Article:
Linux was developed for computers of all sizes, however, it was never really envisaged that it would end up on mobile devices so extension to the OS had to be made to support many of the functions one would need in a small compact mobile device. Screen sizes, user interfaces. While a good solid and evolved over decades this vital piece of software had more holes in it for hackers to get into than a swiss cheese.
So along comes the smart phone that needed an operating system to control its functions and engineers took to Linux. The price was right… you can’t beat FREE and it had an established and vast set of trained programmers out there who knew their way around it. Manufacturers quickly embraced the operating system and built their additional value-added extensions to it and soon each variation of the OS generated its own gravitational pull of applications and development environments to create collections of apps that would run on these new flavors of OS.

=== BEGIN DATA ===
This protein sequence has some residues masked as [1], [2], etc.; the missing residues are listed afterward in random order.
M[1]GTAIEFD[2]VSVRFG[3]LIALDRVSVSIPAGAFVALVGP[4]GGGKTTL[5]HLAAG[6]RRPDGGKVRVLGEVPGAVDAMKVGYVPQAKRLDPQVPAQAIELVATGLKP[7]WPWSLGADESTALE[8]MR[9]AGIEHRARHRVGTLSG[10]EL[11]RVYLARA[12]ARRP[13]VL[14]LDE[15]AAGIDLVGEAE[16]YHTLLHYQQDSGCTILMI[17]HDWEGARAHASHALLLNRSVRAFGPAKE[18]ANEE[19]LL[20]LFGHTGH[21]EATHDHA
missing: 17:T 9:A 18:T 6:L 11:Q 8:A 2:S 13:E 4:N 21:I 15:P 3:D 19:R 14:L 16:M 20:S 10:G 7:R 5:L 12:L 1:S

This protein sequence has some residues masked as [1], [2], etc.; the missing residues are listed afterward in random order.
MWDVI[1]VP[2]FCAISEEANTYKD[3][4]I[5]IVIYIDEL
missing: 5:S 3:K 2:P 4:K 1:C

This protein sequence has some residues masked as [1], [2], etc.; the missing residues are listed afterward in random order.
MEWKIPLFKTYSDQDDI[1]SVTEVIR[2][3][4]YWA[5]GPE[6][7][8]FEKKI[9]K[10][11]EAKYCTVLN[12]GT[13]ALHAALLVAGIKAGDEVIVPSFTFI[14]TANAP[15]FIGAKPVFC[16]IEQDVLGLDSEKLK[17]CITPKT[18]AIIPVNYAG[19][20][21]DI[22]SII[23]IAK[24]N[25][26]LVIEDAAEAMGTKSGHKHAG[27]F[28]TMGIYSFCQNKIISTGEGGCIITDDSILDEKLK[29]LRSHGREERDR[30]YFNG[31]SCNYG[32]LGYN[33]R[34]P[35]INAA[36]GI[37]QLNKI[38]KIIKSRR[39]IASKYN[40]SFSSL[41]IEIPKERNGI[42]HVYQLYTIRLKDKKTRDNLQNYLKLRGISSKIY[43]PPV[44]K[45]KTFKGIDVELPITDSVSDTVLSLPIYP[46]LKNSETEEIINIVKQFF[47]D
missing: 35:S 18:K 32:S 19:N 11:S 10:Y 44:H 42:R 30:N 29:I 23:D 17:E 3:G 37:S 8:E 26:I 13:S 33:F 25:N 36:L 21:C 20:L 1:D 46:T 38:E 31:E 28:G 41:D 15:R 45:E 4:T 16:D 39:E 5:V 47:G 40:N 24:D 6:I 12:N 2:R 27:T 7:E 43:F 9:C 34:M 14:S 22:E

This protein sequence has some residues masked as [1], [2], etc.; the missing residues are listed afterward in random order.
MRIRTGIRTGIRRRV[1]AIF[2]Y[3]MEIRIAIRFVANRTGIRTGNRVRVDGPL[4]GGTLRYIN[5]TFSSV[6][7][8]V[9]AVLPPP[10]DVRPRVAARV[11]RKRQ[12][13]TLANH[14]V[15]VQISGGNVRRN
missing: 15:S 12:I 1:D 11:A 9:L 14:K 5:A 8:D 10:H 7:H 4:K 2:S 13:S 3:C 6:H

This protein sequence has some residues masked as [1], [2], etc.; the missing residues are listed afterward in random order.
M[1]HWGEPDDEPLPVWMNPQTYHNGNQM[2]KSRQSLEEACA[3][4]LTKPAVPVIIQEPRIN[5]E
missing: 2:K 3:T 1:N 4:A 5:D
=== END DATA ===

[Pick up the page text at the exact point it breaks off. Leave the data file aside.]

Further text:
One flavor was called Android, developed by google and licensed to manufacturers to run on each of their unique smartphones. Manufacturers would build HW and their smartphones would be classed as Android phones.
In contrast to this, Apple provided its developers with a similar path on its smartphones the iPhone family. And with each new model the operating system would need to be extended to support new screen resolutions and extended functionality such as integrated scanner or finger gesture input etc.